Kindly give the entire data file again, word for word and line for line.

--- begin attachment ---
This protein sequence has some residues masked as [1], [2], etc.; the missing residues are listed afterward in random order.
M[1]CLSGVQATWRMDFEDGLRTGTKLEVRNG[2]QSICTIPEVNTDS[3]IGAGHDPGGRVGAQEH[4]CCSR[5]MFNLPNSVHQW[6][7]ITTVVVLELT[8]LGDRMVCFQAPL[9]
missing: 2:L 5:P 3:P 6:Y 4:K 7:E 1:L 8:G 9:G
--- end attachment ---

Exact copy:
This protein sequence has some residues masked as [1], [2], etc.; the missing residues are listed afterward in random order.
M[1]CLSGVQATWRMDFEDGLRTGTKLEVRNG[2]QSICTIPEVNTDS[3]IGAGHDPGGRVGAQEH[4]CCSR[5]MFNLPNSVHQW[6][7]ITTVVVLELT[8]LGDRMVCFQAPL[9]
missing: 2:L 5:P 3:P 6:Y 4:K 7:E 1:L 8:G 9:G